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Old 04-05-2013, 11:03 AM
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ehc0720 ehc0720 is offline
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Check out Glide-Pro front motor mount and swing arm bushings kit. I put them on my '07 and the change is remarkable. No more wobbling and tracks great. They are urethane and not rubber.
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Old 04-05-2013, 11:36 AM
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Before you do anything, read my thread on bagger wobble. It explains exactly what is going on and will remove your bafflement!
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Old 04-05-2013, 12:18 PM
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If ya are replacing the bushings get one of the aftermarket poly sets and do the front motor mount poly too. Ya may not need a 3rd link setup with better mounts but it never hurts. Yes the swingarm pivot does rubber mount to the frame and transmission but it is also the rear drivetrain (engine/transmission) mount. The rubber swingarm mounts combined with the rubber front motor mount allows the engine/transmission/swingarm to pivot/move (in all planes) around the swingarm mount. Most of the 3rd links mount to the transmission and frame to prevent the horizontal pivot movement of the engine/transmission/swingarm.
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Old 04-06-2013, 09:07 PM
foxtrapper foxtrapper is offline
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I've read the link, and others. I would have sworn at least one maker described joining the swingarm to the trany, but perhaps I misread or misremember.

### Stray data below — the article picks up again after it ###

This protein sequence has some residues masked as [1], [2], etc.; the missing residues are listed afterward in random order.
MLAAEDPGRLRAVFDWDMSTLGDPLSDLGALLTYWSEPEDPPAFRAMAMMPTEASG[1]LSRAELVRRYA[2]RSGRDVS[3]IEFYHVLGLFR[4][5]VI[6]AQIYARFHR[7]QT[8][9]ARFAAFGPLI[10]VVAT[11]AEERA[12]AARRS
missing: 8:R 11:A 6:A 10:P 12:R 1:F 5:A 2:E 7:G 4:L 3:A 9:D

The engineer in me is still rather befuddled. The swing arm is mounted on a shaft, and that shaft is mounted to the frame. Just like any other bike I've seen/had. The transmission rear mount hangs on that shaft, just like any other bike I've seen/had.

There is a difference. Almost every other bike I've seen/had has that shaft mounted rigidly into the frame, and the swingarm mounted rigidly to the shaft with metal bearings. There is no deflection as there is nothing elastic involved.

Harley has rubber bushings in the frame mounts of the shaft, to isolate vibration. This would certainly cause deflection under load. That's what rubber bushings do. As well degrade over time. So doing something about this rubber bushing in order to prevent the shaft from deflecting would seem like the proper fix to me.

But instead, many use a bracket to help hold the rear of the transmission in place side to side. OK. I'm not saying this won't work. In fact, it very much can. But it seems to me it's a rather backwards fix. Instead of fixing the bushing problem on the swingarm shaft, it attempts to fix the problem by getting the swingarm to grind against the transmission case instead. The bracket holds the transmission in place, and that in turn holds the swing arm in place side to side. It's a fix, of sorts, but at the expense of the transmission case.